Grab Some Iced Tea And The WSJ: Why You Need A Money Group

Grab Some Iced Tea And The WSJ: Why You Need A Money Group

Money is a topic that, historically, women have shied away from. Although I wish it weren’t so, I see many women who leave the finances to their fathers and husbands—but too often that just doesn’t cut it.

To Deal With This Hesitance, It’s Key To Have A Safe, Intimate Environment

In order to deal with money problems like credit card debt or anything else, women need to feel comfortable sharing their thoughts and emotions. My solution for providing women with a safe, intimate environment: Money groups.

Money Groups Are Safe Places To Share Financial Thoughts

A money group consists of a couple of women who get together to meet and discuss—you guessed it—money. In this small, discrete group of friends, they can air out their issues, which helps them understand the problems beneath the surface and overcome their money fears. More important than any particular group activity is the freedom from feeling stupid or judged, and the ability to speak freely.

First Anecdote: How She Conquered Her Real Money Fear

One of my clients had plenty of money, but she was afraid to spend it, even on necessary items: She was driving an old car and really needed a new one, but she was somewhat of a hoarder who was afraid to use her money. She wasn’t sure she would know how to negotiate with the car salesman or how to go about spending that big chunk of money. As a result, she joined a money group, where she was able to open up about her fear of spending. She explored her family history, which clarified why she hung on so tightly to her cash. After opening up, she felt better about buying herself a car, which she sorely needed.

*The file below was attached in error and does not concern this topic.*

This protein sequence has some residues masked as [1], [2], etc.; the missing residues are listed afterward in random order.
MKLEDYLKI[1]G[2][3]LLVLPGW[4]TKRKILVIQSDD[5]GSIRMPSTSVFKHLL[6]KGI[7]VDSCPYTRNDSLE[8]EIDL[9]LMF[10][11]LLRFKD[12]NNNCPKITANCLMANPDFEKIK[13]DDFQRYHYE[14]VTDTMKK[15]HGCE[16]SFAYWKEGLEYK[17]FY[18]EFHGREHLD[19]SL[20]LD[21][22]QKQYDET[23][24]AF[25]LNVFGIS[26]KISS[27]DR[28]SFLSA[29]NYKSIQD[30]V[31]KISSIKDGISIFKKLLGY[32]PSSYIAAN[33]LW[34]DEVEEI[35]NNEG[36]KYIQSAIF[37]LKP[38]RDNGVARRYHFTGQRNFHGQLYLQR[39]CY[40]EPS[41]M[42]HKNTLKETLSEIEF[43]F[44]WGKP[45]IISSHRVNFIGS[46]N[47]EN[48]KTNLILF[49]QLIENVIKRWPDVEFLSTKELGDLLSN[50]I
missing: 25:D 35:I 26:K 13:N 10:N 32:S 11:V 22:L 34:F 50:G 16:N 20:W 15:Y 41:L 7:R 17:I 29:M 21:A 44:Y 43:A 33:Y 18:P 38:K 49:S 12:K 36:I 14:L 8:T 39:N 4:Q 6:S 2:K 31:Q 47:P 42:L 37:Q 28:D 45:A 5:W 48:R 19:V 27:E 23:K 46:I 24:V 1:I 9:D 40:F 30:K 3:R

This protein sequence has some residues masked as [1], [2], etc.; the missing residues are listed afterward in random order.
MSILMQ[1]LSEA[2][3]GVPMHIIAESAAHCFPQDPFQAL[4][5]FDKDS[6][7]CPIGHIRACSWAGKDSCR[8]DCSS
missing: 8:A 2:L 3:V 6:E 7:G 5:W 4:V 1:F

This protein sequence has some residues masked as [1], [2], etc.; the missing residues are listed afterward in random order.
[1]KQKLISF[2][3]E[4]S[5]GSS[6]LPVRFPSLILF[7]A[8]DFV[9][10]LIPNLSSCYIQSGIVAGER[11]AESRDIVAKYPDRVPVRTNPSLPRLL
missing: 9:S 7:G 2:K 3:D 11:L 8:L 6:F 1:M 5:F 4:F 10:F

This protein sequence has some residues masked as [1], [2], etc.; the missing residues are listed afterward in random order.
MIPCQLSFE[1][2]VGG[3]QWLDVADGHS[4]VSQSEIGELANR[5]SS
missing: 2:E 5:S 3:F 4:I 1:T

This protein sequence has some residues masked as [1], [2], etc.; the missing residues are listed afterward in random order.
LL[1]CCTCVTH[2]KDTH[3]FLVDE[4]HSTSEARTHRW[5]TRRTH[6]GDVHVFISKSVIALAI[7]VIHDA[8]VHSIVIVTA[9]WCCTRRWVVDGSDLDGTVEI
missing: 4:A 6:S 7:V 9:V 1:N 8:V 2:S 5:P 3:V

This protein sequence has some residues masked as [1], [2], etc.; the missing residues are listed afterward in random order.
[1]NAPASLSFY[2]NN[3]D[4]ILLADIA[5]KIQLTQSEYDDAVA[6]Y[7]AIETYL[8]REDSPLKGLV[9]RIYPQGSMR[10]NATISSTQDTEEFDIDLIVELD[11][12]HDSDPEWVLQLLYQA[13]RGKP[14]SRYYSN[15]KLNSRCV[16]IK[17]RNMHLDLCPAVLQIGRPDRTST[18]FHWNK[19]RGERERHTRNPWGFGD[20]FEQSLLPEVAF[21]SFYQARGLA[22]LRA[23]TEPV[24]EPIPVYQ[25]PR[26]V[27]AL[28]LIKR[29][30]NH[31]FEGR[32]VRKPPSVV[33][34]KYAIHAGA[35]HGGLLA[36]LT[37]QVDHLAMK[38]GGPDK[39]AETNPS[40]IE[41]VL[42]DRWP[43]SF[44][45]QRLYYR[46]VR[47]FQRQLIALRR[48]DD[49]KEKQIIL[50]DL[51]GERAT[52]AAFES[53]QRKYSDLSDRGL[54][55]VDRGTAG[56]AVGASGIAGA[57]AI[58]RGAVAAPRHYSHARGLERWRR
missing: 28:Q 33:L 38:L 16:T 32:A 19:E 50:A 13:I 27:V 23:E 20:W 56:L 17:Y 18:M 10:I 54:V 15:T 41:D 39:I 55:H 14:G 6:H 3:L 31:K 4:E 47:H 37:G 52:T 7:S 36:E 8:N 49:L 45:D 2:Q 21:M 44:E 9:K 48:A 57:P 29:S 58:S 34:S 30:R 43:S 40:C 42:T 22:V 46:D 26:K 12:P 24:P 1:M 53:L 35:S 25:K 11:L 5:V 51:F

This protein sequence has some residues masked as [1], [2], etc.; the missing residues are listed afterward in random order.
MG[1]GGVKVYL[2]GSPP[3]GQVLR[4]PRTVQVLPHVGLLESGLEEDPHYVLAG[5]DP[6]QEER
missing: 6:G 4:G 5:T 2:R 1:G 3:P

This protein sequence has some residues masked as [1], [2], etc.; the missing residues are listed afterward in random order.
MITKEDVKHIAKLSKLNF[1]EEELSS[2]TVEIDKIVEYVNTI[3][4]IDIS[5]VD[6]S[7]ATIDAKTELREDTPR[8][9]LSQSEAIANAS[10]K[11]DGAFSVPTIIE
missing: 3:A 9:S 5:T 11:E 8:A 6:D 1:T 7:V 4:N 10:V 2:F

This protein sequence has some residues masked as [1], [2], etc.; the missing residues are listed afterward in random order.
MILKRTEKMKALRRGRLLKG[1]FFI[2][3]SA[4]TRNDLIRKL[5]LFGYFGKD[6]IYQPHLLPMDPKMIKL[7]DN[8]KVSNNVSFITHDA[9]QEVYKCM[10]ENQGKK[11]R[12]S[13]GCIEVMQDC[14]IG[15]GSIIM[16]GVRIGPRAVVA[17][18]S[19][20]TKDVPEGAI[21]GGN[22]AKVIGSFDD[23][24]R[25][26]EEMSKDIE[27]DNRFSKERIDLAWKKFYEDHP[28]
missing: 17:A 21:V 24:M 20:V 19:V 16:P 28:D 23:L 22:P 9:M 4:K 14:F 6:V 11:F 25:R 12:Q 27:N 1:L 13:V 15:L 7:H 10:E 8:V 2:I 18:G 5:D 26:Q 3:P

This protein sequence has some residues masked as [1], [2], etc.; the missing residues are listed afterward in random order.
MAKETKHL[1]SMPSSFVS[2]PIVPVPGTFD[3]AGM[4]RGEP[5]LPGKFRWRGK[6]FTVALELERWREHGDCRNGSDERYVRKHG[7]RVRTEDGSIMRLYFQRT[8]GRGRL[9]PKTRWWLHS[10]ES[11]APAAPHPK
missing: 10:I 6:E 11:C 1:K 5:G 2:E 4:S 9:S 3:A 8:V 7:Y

Second Anecdote: How She Gained Control Of Her Spending

Another client desperately needed to work on her spending: She was an emotional buyer who had secret credit card debt that she hid from her husband. There were underlying marital reasons for wracking up this debt, so opening up about them in an intimate group setting helped her understand why she chose to spend.

Even if you don’t feel like you have major “issues” to work on, it’s valuable to have a group to talk to about your money and your feelings about money. More than anything else, the goal is to have a supportive group of friends, family, and peers who will listen to you and truly understand what you’re saying.


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